When the results of the 2011 Census of India were announced two factors were most noticed: (i) a reduction in the total fertility rate from 2.9 in 2001 to 2.62 in 2011, and (ii) deterioration in the gender balance, i.e., the number of girls per 1000 boys between the censuses of 2001 and 2011. For 0-4, 5-9, and 0-6 year olds this fell from 939 to 891, 920 to 889, and 927 to respectively.
While the first effect is usually taken as an indicator of the demographic transition associated with rising per capita incomes, the second is often cited as evidence of widespread gender bias in the Indian population. Considerable evidence (Jha et.al. 2011) exists of sex selection tests and follow-up abortions if the fetus is found to be female. However, since the Census does not include household level characteristics, identifying such characteristics that increase the chance of feticide is difficult with this database. Chaudhri and Jha (2013) used household level data for the National Sample Survey (NSS) rounds of 1993-94 and 2004-05 to identify characteristics of households determining the number of girl children relative to boys and found, ironically enough, that higher education of mothers and higher prosperity are each associated with increasing gender bias. Only when the product of the two reaches a relatively high level does gender bias start coming down.
It behooves us to ask the complementary question: what are the determinants of the number of children in the household, i.e., the household’s fertility? For the same data set as Chaudhri and Jha (2013) I identify the determinants of the number of children (aged 0-14) at the household level. This helps us build up a profile of the background of India’s young: from those aged 9 (born in 2004-05) to those who are 34 (those who were 14 in 1993-94).
My econometric analysis reveals the following. In both years (1993-94 and 2004-05) the number of children is significantly higher the greater the number of females in the childbearing age (15-49) in the household. Indeed this effect peaks with the age group 26-35 of potential mothers and is lower for younger women (15-25) and older women (36-49). The (instrumented) number of girls (5-14) not in school is also a strongly significant determinant of the number of children. Average education of adult females in the household, computed as the total number of years of schooling of these women divided by the number of such women, lowers the number of children in the household. Similarly, the higher the log of Monthly Per Capita Income (MPCE) (figures for 2004-05 are deflated to make them comparable with 1993-94 figures) the lower is the number of children. (Instrumented) shares of health and education in the household budget have a positive impact. Scheduled Caste households have fewer children in both years whereas Scheduled Tribe households had fewer children in 1993-94 but more children in 2004-05. Muslim households had more children in both years with the coefficients for this dummy weighty and strongly significant for both years. Households in the BIMARU states (Bihar, Madhya Pradesh, Rajasthan and Uttar Pradesh) had more children than those in non-BIMARU states whereas rural households had fewer children than urban households.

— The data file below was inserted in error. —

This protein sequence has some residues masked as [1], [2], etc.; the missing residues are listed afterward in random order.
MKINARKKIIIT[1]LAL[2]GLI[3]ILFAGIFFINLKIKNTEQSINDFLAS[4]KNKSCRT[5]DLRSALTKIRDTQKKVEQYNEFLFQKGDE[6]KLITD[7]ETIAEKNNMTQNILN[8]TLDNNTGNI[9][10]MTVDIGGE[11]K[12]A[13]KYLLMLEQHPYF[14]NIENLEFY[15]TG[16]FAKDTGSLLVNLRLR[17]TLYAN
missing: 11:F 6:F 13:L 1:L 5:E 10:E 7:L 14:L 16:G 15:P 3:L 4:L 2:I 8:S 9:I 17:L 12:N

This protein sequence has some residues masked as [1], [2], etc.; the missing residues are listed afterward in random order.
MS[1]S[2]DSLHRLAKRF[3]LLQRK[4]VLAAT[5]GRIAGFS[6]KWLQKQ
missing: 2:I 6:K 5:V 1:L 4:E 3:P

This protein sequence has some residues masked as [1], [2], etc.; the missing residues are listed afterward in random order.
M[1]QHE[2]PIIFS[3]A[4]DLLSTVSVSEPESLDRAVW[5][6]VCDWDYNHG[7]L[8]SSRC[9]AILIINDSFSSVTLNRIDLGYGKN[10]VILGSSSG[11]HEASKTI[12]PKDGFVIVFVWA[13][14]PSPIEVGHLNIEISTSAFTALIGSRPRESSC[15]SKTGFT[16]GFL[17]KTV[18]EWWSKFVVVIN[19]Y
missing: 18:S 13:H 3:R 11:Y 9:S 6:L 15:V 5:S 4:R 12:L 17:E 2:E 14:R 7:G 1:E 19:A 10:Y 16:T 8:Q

It is interesting also to note the differences in coefficients across the two time periods. Compared to 1993-94 women in the child-bearing ages had fewer children in 2004-05 with the drop being highest for women in the age group 26-35. The impact of (instrumented) number of girls not in school went up over time as did that of the (instrumented) shares of education and health expenditures. Higher MPCE led to a further drop in the number of children. SC and ST households had significantly higher number of children as did households in the BIMARU states. The change in the number of children in Muslim households was insignificant. The impact of average education of females went up over time.
Thus, growing incomes, social and household decision factors of households and regional factors help determine the patterns of household level fertility in India. In this particular case they help determine the demographic composition of India’s youth (aged 9 to 34) today. The drop in India’s total fertility rate (TFR) from 6.1 in 1961 to 2.62 in 2011 masks widespread variation in TFR among various groups. Demographic transition is well underway in India with rising incomes associated with fewer children and smaller family size. The number of women in the child-bearing age group has a significant effect on the number of children. This effect is particularly strong for women aged 26-35. Higher average education of females lowers household size whereas (instrumented) shares of expenditure on education and health have varying effects. The impact of a household being SC or ST varies by year and by the regression model chosen. Over both time periods Muslim households have more children and are more likely than the general population to have larger family sizes. Households in BIMARU states have more children and have larger family sizes as do urban households. The full demographic transition is, therefore, yet to set in over Muslim households and those in BIMARU states.
Chaudhri, D.P. and R. Jha (2013) “India’s Gender Bias in Child Population, female education and growing prosperity” International Review of Applied Economics, vol. 27, no.1, pp. 23-43.
Jha, R. (2013) ‘The determinants of household level fertility in India’ mimeo ASARC,
Australian National University, Canberra.
Jha, P., Kesler, M., Kumar, R., Ram, F., Ram, U., Aleksandrowicz, L., Bassani, D.,
Chandra, S. and J. Banthia (2011) “Trends in selective abortions of girls in India: analysis of nationally representative birth histories from 1990 to 2005 and census data from 1991 to 2011” Lancet, vol. 377, Issue 9781,
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